• Office 2003 won't install?

            That's strange. I read this, became curious, and immediately went and installed both Office 2000 and Office XP onto my Win 8 Pro (64-bit) setup. Using compatibility mode, they both installed and ran with no problems. So, can't see any reason why Office 2003 wouldn't.
          • Just did it myself, it's fine.

            I googled it and saw that people said projects wouldn't work. It does here also.

            Anyone know if it's broken features? Install and opening is okay.
          • It may install but ... it may be broken

            I installed Outlook 2000. I can read the .PST file but cannot modify data. The error message says:
            "An error occurred while attempting to open the Windows Address Book. Unable to find the WAB DLL."
            Yes, I have found WAB.DLL all over the place.
          • That is the best reason to move away from M$ Office.

            Office isn't even backward compatible with itself!

            Remember when all the states were attempting to go to the open doc standard? M$ said, 'we are the only open standard you need. You will always be able to open old versions of documents.' The next year, exploits were discovered in the '97 format. Instead of fixing the exploits, M$ pushed out an update that essentially edited the registry telling newer versions of office not to open older format documents. My company has documents going back to the mid 90s that we cannot open unless I go to the user's computer and change the registry.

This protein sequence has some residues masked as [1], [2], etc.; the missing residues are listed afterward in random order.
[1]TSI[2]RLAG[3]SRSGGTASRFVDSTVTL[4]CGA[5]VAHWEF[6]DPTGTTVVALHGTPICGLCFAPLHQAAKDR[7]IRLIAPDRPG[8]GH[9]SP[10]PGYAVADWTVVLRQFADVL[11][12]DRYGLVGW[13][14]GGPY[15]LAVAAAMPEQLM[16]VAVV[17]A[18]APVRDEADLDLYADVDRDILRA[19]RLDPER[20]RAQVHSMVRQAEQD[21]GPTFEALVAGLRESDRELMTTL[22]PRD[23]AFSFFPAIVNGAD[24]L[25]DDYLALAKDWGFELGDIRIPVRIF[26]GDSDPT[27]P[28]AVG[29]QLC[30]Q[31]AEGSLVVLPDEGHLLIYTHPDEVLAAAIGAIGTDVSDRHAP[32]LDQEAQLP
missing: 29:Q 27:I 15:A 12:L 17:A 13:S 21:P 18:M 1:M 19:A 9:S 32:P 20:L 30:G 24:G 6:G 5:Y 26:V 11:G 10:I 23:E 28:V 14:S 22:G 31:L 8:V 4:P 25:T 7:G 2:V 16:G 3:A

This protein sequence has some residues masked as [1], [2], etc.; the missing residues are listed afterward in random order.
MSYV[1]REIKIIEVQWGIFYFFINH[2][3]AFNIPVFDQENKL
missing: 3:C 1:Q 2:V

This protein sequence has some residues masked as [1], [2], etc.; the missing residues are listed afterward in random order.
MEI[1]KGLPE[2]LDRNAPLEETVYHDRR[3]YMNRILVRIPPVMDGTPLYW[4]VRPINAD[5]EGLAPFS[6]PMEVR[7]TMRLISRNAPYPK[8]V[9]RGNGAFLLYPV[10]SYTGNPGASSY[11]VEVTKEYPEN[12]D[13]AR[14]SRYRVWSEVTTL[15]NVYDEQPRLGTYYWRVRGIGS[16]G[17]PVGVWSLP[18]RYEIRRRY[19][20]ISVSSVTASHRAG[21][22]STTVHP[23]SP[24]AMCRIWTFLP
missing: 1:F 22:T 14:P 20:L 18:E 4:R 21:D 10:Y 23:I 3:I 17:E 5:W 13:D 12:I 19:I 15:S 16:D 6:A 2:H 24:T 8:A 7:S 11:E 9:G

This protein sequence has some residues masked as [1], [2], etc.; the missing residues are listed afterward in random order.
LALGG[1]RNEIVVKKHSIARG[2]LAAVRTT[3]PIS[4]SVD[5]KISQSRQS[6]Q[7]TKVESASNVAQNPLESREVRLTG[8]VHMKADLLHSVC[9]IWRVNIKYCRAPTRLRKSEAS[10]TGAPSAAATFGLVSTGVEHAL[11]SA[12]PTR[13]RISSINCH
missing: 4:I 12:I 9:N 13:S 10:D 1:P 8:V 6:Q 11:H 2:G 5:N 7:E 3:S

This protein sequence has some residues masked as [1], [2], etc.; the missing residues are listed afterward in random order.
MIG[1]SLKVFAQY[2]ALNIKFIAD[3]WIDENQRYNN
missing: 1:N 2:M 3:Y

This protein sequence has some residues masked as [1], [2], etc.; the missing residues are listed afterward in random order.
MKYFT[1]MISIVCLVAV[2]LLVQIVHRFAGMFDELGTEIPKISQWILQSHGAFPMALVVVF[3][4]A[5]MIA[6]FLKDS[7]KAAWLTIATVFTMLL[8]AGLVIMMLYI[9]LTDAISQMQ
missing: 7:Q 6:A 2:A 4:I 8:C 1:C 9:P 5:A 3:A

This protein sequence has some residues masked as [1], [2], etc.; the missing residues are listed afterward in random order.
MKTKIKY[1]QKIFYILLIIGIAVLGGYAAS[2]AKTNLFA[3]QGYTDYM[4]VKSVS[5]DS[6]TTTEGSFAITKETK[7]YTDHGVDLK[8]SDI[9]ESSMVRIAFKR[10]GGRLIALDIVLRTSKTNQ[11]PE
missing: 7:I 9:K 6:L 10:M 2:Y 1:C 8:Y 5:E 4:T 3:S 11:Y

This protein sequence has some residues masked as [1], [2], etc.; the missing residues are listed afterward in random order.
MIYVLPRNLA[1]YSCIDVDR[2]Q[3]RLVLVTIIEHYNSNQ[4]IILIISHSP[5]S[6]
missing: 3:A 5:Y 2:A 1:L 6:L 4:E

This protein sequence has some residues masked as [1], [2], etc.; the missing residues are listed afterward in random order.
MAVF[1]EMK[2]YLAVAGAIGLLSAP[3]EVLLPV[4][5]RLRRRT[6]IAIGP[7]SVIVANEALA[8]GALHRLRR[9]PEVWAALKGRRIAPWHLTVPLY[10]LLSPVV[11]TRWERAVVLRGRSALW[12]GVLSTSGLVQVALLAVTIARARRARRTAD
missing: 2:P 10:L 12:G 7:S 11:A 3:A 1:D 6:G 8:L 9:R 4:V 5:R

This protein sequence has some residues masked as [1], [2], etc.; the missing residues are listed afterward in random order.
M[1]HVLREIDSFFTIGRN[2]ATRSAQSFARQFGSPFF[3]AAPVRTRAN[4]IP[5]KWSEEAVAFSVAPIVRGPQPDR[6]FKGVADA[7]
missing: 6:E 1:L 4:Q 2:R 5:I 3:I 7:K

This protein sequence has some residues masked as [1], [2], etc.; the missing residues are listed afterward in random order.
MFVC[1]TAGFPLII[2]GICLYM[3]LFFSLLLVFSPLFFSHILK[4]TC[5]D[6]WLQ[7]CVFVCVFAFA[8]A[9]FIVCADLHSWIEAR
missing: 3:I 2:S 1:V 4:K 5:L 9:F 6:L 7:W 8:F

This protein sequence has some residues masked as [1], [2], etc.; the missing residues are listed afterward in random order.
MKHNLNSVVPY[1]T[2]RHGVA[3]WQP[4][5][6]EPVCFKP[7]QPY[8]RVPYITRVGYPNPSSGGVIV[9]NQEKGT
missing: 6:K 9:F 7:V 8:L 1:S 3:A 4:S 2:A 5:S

We really need opened formats that will always be compatible!
        • office is not for me

          All my companies are truly multi platform, with an obvious emphasis on BSD UNIX , mostly because it happens to handle any task thrown at it better than anything else. But we don't hesitate to use Microsoft products where they make any sense (which is extremely rare these days). Microsoft's Office package is only available for the Windows and Macintosh platforms and thus does not serve us, at all. Therefore, even on Windows and Macs, we use OpenOffice. Needless to say, that saves us both an enormous amount of money and, any dealing with the BSA and similar pirates.